What Is the Definition of Private Practice?

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A professonial man working at a desk in an office.
A professonial man working at a desk in an office. (Image: marcduf/iStock/Getty Images)

After you’ve gone to all the effort and expense of getting an extended education in law school, medical school or another professional degree or certification program, it can feel anticlimactic to go to work for someone else. If you’ve got a professional degree and you’ve passed licensing requirements, you might decide to just hang up your own shingle instead. Congratulations -- you’ve entered private practice.

Solo Practitioners

Private or solo practitioners don’t work in a void. They may have employees, but they don’t have to report to employers, either private or governmental. They’re typically in medical or legal fields, but any professional can go into private practice. A doctor operating his own office has a private practice. If you go to work for him, you would not have a private practice -- you’d be his employee.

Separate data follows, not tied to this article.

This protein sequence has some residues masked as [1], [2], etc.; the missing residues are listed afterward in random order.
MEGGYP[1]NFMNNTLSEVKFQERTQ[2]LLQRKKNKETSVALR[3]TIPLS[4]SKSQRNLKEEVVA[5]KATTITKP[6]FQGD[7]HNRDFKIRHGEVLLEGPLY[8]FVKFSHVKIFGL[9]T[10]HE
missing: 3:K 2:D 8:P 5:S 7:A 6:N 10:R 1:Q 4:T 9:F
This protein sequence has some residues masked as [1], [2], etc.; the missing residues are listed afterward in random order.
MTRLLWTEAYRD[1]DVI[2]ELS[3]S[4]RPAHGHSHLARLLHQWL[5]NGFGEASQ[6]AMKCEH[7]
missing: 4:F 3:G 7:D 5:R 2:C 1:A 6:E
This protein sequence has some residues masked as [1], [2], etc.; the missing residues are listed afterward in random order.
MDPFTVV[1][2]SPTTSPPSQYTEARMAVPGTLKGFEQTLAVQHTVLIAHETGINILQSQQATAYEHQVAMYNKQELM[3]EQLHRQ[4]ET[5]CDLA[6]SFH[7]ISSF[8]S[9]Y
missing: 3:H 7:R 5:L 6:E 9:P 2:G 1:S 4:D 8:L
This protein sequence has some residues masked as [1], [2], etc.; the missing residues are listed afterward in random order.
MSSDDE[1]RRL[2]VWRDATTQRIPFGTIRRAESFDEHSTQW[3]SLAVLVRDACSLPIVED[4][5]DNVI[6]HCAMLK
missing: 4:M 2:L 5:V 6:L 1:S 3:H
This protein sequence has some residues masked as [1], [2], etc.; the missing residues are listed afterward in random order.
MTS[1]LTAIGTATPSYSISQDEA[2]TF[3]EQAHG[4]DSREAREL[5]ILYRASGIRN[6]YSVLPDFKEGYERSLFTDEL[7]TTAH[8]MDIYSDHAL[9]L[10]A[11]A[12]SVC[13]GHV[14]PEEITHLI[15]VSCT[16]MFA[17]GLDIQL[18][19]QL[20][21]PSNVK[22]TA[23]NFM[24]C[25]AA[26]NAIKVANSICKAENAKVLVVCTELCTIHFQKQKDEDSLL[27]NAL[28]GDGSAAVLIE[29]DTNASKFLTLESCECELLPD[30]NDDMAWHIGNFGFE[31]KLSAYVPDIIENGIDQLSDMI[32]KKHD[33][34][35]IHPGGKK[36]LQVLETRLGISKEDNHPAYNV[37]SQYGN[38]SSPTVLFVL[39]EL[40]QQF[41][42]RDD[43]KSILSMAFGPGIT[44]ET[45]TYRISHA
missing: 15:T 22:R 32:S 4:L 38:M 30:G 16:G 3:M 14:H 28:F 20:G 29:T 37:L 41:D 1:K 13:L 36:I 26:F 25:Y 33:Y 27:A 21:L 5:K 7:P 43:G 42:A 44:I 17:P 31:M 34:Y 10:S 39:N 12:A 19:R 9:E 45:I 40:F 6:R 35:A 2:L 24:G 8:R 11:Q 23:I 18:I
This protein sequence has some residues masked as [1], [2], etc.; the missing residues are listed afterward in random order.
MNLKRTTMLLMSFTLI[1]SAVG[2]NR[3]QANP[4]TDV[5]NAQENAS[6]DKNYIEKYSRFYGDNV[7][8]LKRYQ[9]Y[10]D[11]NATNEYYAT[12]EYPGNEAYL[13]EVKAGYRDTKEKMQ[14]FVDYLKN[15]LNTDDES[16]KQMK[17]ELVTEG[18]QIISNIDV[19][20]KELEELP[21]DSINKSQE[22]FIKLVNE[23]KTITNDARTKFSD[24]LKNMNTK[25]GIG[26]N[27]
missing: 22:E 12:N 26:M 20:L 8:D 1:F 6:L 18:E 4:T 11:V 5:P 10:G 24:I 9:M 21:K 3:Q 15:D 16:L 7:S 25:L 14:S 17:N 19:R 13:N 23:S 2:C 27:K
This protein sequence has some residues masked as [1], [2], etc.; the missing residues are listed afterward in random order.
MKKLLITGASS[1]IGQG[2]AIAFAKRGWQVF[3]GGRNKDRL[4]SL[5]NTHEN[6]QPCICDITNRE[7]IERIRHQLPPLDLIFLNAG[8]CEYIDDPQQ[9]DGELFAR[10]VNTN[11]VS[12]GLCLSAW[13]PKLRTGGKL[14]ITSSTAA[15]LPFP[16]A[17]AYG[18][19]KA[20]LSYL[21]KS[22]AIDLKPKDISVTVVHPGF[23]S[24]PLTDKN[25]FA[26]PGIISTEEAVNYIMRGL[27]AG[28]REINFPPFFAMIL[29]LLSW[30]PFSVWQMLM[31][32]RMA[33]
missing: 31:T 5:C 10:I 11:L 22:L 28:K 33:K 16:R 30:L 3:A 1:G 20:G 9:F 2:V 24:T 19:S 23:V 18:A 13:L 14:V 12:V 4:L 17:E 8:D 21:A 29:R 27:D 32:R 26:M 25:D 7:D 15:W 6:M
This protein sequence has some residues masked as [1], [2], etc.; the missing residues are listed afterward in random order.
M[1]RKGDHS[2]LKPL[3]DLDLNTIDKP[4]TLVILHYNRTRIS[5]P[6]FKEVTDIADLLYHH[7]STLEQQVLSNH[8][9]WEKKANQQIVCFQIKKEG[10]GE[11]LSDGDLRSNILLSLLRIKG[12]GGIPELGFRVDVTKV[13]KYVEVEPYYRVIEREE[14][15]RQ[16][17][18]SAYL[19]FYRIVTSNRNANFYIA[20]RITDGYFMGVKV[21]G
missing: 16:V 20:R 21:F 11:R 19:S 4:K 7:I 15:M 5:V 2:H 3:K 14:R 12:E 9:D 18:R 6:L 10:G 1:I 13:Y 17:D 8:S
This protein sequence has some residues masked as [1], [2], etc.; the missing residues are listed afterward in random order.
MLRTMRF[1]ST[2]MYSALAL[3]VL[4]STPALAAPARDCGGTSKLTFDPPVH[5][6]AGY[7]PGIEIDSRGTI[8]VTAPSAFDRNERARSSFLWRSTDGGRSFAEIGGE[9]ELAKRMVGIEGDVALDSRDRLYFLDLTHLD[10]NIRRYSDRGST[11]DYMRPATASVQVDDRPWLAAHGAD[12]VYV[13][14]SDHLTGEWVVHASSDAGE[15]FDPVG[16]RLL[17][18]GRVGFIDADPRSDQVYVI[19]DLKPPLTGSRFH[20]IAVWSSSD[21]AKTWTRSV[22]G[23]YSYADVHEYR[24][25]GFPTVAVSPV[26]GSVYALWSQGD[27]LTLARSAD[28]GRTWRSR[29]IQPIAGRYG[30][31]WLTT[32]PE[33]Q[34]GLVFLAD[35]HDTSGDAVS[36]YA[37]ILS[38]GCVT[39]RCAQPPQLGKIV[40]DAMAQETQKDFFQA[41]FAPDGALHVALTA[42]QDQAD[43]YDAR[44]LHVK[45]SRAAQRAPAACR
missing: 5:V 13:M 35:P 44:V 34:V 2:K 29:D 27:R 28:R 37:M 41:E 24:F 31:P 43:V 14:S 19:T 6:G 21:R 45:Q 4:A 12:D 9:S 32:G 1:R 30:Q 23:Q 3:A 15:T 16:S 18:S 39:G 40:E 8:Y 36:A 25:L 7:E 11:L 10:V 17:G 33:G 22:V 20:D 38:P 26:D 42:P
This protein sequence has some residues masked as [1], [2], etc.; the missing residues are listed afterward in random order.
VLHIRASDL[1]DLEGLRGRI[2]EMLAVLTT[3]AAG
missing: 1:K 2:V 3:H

Business Structures

Private practices can be incorporated, but they don’t have to be. Many private practitioners operate as sole proprietors -- they pay taxes on their business income under their own Social Security numbers. If you have employees, however, you’ll need an employer tax ID number from the Internal Revenue Service. If you and your law school buddy go into practice together after passing the bar, this is a partnership, but you could also choose to form a limited liability company or a corporation -- you can even do this on your own, without a partner. It’s a personal choice based on your unique concerns and needs, but a financial advisor can fill you in on the pros and cons of your options.

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